Carbro from 3 Bottle Bar
These days we stop for nothing. Go-go-go. The emails never stop. Twitter never stops. Instagram never stops. The subway runs 24/7. I can grab a Slurpee at any time ever. What do you stop for?
I like to stop for the cocktail.
The ritual and the rite of making a drink can almost stop time dead in its tracks because . . .
The home bar trifecta
To cut to the chase, I am talking about making the bedrock of your home bar a bases-loaded collection of gin, whiskey and white wine.
...but enough horsing around
In order to avoid the mad dash to post about juleps yesterday I decided to hold back. It was also a day that comes around every couple of years when Cinco de Mayo falls on Derby Day. Cinco de Mayo of course being a celebration of the day Mexico beat France at the Battle of Puebla (1862) and The Kentucky Derby is the first . . .
Like it's 1849
If you master the whiskey sour but your guest wants something with a little more flavor toss in some honey and make it the same way. This is technically a modern classic as it only shows up in recent cocktail history and T.J. Siegal of Milk and Honey of New York (currently closed) gets the credits. I have not checked his . . .
The Queen of Cocktails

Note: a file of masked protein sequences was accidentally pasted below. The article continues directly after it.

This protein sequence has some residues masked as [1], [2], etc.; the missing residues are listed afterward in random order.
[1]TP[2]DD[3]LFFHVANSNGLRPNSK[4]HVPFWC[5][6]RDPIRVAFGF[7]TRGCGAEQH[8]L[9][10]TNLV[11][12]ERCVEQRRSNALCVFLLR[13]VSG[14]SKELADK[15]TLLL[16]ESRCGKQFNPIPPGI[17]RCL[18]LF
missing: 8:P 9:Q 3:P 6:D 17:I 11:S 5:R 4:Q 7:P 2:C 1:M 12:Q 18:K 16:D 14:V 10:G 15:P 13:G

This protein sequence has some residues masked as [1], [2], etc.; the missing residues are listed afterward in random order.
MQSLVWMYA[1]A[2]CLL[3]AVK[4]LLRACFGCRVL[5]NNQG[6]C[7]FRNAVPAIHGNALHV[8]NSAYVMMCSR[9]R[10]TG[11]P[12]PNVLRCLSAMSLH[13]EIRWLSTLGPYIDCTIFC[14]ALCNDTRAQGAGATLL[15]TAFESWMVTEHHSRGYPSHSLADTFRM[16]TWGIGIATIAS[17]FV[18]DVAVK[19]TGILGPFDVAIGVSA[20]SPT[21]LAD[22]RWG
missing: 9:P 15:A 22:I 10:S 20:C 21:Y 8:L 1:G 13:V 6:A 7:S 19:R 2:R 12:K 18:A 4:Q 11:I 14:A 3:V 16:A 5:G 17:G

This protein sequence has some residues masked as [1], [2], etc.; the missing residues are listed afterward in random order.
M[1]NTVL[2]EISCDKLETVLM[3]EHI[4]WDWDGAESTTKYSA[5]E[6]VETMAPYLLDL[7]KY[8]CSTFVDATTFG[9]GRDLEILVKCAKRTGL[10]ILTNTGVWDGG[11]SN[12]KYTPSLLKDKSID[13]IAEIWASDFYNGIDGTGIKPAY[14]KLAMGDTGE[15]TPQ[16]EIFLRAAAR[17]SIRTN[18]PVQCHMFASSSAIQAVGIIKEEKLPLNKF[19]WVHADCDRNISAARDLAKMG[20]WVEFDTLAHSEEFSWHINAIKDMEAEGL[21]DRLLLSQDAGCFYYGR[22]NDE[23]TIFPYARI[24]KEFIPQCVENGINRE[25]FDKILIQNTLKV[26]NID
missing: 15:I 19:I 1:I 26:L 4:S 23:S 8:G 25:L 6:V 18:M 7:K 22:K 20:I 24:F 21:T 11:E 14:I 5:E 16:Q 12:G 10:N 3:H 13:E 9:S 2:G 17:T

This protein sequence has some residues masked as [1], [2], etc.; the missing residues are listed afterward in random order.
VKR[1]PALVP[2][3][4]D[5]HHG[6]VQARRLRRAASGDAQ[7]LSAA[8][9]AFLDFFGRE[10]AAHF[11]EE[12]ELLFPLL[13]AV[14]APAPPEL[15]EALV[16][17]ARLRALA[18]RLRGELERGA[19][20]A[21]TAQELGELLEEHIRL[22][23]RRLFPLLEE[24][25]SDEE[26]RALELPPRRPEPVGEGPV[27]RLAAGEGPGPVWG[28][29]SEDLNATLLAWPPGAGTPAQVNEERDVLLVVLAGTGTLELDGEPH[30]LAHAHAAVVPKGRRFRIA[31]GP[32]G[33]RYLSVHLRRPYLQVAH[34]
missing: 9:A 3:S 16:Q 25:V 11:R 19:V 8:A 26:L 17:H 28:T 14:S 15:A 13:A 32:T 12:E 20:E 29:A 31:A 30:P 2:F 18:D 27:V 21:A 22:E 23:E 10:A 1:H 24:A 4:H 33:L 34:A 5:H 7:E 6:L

The origins of this drink are hazy as most cocktail history is. Some say Winston Churchill's mom had it made for her or that it was named for the color of sewer water in the Borough of New York that shares its name. I have even heard that the area code of Manhattan being 2-1-2 is the perfect ratio of the drink but I . . .
How many articles have you read about this drink? Why do people keep Googling the old fashioned? I think that everyone wants to know how to make it the best. Like any drink. That is the common question when working behind a bar. What is the best? I get it. Why would anyone want to waste their time with a subpar beverage? . . .
Just drink it?
French by name and American by character. The history of this spirit is drenched with lore, lies, blood, families, and money. Corn instead of rye is the main ingredient in the mashbill here. In fact like American Rye Whiskey it must make up 51% of the bill. Corn is indigenous to the lands that are now . . .